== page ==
There are so many points of conflict to touch upon in the book White Trash. I have struggled to condense them. I have to resist the urge to grab a pencil and scrawl angry remarks on the edges of the pages.

The preface and first chapter (into the second) is simply a running commentary and history of colonization of the North American continent.

Most of it is not news to me.

I have already read various accounts regarding the colonies, Bacon’s uprising/rebellion, and Anne Hutchinsname’s excommunication/hanging offenses… to name a few…

Nathanial Hawthorne was the fictional author who took the Puritanical code and concepts, laying them bare before the world for scrutiny and judgment. He is how I understand the events from a societal perspective.

Hawthorne was one of the few writers of the time who managed to walk a fine line between telling and teaching. The reader is left to reach their own conclusions, and determine the villain or the hero. Both can always be equally argued. Or exonerated.

The real villain, ultimately, inarguably, to either point-of-view or opinion… is society.

I am struggling to think of one, particular point I find fault with in White Trash

When I am reading, I must be conscious of each, individual word. Paying close attention to every adjective, adverb, or quotation mark.

Eventually, I will check the numerous footnotes… to make sure they are direct quotes, and not simply a biased retelling of some questionable second-hand source.

Judging by the educational pedigree of the writer (Isenberg), I should trust the sources are valid. And for the most part, I do…

I mean, the oldest Puritan college in the country? Established as a learning institution before the USA was an institution? Pretty significant. There was a time in my life where I would have LOVED to visit their archives… probably comparable to the Vatican’s archives in regards to evidences of foul play in origin stories.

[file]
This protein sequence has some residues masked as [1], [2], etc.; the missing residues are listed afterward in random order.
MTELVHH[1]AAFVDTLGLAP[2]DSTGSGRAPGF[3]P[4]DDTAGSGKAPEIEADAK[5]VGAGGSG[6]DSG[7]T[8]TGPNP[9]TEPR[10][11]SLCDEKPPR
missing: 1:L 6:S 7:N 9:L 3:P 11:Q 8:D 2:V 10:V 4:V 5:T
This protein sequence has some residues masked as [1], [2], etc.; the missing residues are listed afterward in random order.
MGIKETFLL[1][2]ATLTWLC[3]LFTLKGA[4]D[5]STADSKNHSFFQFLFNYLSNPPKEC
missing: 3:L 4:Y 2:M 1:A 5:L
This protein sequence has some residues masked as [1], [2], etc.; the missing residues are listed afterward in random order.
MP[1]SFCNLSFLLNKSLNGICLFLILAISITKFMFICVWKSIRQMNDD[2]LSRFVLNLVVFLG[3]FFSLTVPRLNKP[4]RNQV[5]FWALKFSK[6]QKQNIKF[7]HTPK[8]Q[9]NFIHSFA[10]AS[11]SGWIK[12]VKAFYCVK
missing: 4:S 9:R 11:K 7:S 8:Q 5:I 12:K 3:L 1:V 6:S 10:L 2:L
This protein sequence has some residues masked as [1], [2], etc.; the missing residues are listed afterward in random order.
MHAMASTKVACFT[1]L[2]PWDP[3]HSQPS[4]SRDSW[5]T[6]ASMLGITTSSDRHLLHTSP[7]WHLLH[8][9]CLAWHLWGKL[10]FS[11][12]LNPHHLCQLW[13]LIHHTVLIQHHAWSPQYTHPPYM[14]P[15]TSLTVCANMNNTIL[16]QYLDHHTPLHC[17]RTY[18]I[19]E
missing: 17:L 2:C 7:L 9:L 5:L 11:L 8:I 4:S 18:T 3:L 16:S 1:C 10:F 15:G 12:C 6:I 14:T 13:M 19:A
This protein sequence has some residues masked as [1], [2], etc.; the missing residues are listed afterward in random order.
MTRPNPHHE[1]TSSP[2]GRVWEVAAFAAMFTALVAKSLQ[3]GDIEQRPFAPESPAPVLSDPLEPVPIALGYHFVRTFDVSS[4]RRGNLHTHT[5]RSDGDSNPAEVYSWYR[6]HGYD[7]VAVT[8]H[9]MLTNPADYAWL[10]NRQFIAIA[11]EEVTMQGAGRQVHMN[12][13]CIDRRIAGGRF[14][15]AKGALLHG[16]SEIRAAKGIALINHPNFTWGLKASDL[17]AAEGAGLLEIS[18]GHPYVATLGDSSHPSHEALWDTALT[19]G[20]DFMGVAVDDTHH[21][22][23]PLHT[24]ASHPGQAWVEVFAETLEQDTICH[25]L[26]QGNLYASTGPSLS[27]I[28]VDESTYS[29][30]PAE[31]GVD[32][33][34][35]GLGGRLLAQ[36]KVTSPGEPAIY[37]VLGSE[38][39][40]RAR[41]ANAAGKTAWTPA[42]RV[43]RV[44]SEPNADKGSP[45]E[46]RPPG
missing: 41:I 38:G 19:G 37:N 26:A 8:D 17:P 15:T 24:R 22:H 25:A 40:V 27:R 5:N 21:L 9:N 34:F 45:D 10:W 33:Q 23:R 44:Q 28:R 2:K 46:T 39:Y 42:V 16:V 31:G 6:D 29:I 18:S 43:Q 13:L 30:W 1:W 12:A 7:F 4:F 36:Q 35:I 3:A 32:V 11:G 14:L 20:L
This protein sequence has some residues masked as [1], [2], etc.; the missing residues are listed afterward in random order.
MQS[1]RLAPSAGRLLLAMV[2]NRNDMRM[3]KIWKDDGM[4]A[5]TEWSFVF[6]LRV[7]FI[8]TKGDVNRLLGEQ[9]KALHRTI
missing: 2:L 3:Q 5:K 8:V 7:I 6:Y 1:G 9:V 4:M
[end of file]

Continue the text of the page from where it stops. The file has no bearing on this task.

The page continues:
However, I still find fault, within most likely valid sources.

Mostly, I question the intent and purpose.

Even the valid points regarding class structure aren’t enough to sway me.

The writer explains quite well why and how slavery was so successful in North America.

Why, the North American colonies avoided common problems like ‘slave rebellions’…

It was a brilliantly simple fix… The lower classes and slaves were joined together as ONE CLASS DISTINCTION.

Color of skin eventually, in the post-war years, became a convenient way of marking a person as lower class.

The real villain, ultimately, inarguably, to either point-of-view or opinion… is society.

We were taught to believe overall skin color was the ONLY way to tell, but… Speaking from experience, I can state, for the record: I scrub and scrub, but it seems the back of my neck always shows my TRUE pedigree and lineage.

Upper class people can smell me a mile away. And me? I can smell their high-end perfume and cologne and freshly soaked and scrubbed pores… We maintain a respectable, comfortable distance… for perfectly inherent, ingrained, societal reasons.

Racial prejudice claims? In modern times? It was simply more convenient, and, among a host of other evils, allowed the wannabe middle class whites to slip in and establish an air of respectability. Despite their humble parentage.

Thus… our forefathers’ fathers created a caste system of landowners and workers (old-fashioned serfdom), supported by laws that put land and ownership at the center.

A system of law which still, to this day, is the BASIS of our basic civil and legal rights as citizens. “King of the Castle” still reigns in courts. The Right to… *enter ownership of here*

We just call it by different, more PC terms.

The real villain, ultimately, inarguably, to either point-of-view or opinion, per Hawthorne… is society.

It would seem I am agreeing with the writer and her cohorts regarding upper middle-class ideals and concepts such as claims of ‘wage slavery’ (google it)… but I’m not.

To consider gainful employment necessary to meet the needs of a mortal life as anything but a byproduct of society… immediately designates, to me, the beholders’ placement on the socio-economic stratum.

Only a person who has never wanted, or starved, or struggled… would coin such a belligerent, judgmental phrase in regards to establishing a life and existence in this world.

I have struggled through my share of apologetic teachers and professors. Who, shamefaced, expressed their disdain for being forced to instill and enforce middle-class values onto poor, unsuspecting students.

My reaction?

I WAS IN SCHOOL TO LEARN TO AVOID THE LOWER CLASS TRAPS AND PITFALLS. I was in school to provide for myself (and later my family) financially, socially, and emotionally.

What a load of crap those poor teachers were shoveled. They have no idea who the real villain is…